China to have its own Broad­way theater

China Daily (USA) - - SHANGHAI - ByZHANGKUN in Shang­hai zhangkun@chi­nadaily.com.cn

Chi­nese fans of Broad­way mu­si­cals will in the near fu­ture no longer have to brave the long flight to New York as Shang­hai will be get­ting its very own theater ded­i­cated to such per­for­mances.

Lo­cated along the north­ern Bund area in the city’s Hongkou dis­trict, the SIIC (Shang­hai In­dus­trial In­vest­ment) Cen­ter Theater will be part of a new de­vel­op­ment by the Sta­te­owned and Hong Kong-listed SIIC that also in­cludes of­fice build­ings and malls. The theater is sched­uled for com­ple­tion in 2021.

The ground-break­ing cer­e­mony for the project took place at Ho­tel Penin­sula on Sept 27, along­side the of­fi­cial es­tab­lish­ment of a new joint ven­ture: the SIIC Ned­er­lan­der Cul­ture De­vel­op­ment Co. Ltd, which will be the owner and man­ager of the new theater.

“This will be Shang­hai’s first au­then­tic Broad­way theater,” said Bob Ned­er­lan­der, pres­i­dent of Ned­er­lan­der World­wide En­ter­tain­ment, one of the world’s largest theater own­ers and mu­si­cal pro­duc­ers.

Ac­cord­ing to Ned­er­lan­der, who hails from the third gen­er­a­tion of the en­ter­tain­ment com­pany, China has proven to be a very dy­namic mar­ket for mu­si­cals and the new joint ven­ture will con­tinue to strive to bring qual­ity pro­duc­tions from China to the world and vice versa.

Ned­er­lan­der World­wide En­ter­tain­ment cur­rently runs the top three box of­fice the­aters on Broad­way and its pro­duc­tions have won pres­ti­gious ac­co­lades such as the Tony and Grammy Awards.

“We at Ned­er­lan­der wel­come Shang­hai’s new­est theater to the pan­theon of great Broad­way the­aters, which will strengthen the con­nec­tion be­tween the cul­tural in­dus­tries of Broad­way and Shang­hai,” said Ned­er­lan­der.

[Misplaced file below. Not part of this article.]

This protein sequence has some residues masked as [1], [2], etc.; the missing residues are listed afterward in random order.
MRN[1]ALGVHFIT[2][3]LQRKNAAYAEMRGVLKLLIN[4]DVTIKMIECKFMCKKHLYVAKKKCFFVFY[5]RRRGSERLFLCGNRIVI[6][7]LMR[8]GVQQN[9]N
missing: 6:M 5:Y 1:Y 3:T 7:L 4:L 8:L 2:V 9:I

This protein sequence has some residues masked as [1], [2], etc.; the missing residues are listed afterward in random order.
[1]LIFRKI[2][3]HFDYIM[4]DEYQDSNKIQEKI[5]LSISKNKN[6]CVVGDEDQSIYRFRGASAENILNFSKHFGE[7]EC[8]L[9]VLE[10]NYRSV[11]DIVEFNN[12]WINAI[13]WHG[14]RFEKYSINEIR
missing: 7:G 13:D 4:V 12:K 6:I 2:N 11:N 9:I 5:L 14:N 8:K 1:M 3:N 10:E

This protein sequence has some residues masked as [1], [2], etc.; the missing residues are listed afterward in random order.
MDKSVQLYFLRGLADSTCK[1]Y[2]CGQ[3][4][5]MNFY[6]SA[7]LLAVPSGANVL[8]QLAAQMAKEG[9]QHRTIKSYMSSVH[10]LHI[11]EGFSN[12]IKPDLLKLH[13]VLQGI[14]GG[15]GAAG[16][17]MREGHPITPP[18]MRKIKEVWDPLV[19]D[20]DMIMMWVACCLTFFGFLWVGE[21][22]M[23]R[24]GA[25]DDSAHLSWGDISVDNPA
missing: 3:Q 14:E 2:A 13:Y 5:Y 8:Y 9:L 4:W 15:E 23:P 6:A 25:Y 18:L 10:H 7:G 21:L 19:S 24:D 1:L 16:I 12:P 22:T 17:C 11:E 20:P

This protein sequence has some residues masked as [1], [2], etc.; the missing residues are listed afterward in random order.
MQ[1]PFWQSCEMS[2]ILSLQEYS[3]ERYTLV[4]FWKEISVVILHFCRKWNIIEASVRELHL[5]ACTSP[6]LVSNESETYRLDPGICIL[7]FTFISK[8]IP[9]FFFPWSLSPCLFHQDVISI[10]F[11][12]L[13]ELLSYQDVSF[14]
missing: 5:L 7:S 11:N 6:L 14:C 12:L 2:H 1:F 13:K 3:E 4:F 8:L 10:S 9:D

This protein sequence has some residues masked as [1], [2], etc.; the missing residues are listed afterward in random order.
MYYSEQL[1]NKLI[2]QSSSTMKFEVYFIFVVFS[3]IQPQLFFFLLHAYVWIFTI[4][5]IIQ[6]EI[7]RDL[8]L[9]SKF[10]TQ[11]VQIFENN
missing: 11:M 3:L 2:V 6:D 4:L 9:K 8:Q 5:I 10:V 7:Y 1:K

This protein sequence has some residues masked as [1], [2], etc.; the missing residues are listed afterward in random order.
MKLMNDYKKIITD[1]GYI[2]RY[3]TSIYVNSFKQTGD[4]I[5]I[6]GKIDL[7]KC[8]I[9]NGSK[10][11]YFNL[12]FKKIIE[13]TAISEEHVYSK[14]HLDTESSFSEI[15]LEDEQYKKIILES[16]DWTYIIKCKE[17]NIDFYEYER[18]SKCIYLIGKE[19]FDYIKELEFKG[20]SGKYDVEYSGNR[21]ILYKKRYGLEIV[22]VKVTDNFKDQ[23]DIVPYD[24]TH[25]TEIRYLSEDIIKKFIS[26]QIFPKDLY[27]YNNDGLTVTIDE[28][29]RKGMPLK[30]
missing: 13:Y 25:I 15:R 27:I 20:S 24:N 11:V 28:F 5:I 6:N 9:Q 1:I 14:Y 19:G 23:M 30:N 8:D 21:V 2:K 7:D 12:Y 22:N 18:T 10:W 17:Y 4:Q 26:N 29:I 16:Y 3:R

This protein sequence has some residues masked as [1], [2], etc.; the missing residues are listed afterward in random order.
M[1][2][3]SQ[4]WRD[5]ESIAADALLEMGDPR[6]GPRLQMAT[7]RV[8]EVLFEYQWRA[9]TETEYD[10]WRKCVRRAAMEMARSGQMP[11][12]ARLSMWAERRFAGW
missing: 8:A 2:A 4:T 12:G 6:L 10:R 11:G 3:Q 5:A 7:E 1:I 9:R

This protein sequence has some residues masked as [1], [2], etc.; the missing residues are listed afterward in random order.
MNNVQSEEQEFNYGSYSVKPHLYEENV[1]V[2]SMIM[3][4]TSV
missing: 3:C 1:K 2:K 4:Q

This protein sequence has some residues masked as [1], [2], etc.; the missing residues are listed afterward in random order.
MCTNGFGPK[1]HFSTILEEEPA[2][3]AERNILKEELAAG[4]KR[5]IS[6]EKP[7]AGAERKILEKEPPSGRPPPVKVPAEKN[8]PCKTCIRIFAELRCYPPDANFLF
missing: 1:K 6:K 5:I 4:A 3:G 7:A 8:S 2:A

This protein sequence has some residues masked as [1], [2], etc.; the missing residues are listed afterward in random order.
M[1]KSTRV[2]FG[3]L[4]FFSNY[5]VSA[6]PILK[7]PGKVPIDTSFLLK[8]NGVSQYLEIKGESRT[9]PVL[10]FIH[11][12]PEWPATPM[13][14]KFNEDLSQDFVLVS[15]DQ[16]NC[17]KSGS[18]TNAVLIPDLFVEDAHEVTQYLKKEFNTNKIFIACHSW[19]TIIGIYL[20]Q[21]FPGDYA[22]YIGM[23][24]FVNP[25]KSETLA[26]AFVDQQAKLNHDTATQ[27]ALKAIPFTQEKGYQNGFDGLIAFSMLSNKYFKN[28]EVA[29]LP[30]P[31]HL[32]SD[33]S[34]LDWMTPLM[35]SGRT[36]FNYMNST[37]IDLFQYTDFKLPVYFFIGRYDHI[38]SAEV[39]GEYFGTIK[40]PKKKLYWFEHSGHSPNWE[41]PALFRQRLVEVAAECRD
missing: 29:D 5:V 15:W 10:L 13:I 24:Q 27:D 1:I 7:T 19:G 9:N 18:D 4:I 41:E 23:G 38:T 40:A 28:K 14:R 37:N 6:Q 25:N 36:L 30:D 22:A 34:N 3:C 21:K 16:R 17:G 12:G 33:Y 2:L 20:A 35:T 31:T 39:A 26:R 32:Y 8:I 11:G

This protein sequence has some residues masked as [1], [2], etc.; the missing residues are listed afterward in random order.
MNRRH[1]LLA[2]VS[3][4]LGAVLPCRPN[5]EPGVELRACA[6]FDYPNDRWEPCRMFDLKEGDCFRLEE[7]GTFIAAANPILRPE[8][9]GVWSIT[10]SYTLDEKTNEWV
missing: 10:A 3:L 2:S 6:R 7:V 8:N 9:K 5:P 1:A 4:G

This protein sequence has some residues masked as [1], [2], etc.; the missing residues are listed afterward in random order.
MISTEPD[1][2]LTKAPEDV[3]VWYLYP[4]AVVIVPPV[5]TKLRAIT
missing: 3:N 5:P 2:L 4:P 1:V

The new 2,000-seat theater will be de­signed by Paul West­lake and Tom Gal­lagher from West­lake Reed Leskosky, an ar­chi­tec­ture firm well known for their theater de­signs.

Ac­cord­ing to Ned­er­lan­der, the com­pany is com­mit­ted to pro­vid­ing the best in au­di­ence de­vel­op­ment, cus­tomer ser­vice and op­er­a­tions, fac­tors it has iden­ti­fied as nec­es­sary for a good and com­plete theater ex­pe­ri­ence for au­di­ences.

“Those of us in the in­dus­try know that what is be­ing per­formed on­stage is just a tiny frac­tion of the work nec­es­sary to achieve both com­mer­cial and cul­tural suc­cess,” said Ned­er­lan­der.

“Ned­er­lan­der shall bring our 104 years of re­fined Broad­way man­age­ment ex­per­tise to of­fer Shang­hai and vis­it­ing au­di­ences an au­then­tic Broad­way ex­pe­ri­ence.”

One of the first of­fer­ings by this new joint ven­ture will be a China na­tional tour for the Broad­way mu­si­cal The Pro­duc­ers. Adapted from a Mel Brooks’ film of the same name, the orig­i­nal pro­duc­tion pre­miered in 2001 and had won 12 Tony awards.

Ac­cord­ing to Xu Jun­y­ing, vice pres­i­dent of SIIC Ned­er­lan­der Cul­ture De­vel­op­ment, the new SIIC Cen­ter Theater will have an artist-in-res­i­dence plan as the theater re­gards ed­u­ca­tion as an im­por­tant part of its busi­ness. She also added that China’s mu­si­cal in­dus­try has been faced with a shortage of tal­ents and pro­fes­sion­als, and that this ini­tia­tive will ben­e­fit the per­for­mance arts com­mu­nity.

Amer­i­can com­poser and mu­si­cal pro­ducer Frank Wild­horn was named as the first artist in res­i­dence. Known for his mu­si­cal cre­ation Jekyll & Hyde, Wild­horn has worked ex­ten­sively in Asia in the past decade, with one of his most no­table achieve­ments be­ing the cre­ation of a suc­cess­ful mu­si­cal adap­ta­tion of the pop­u­lar manga series Death Note in Ja­pan.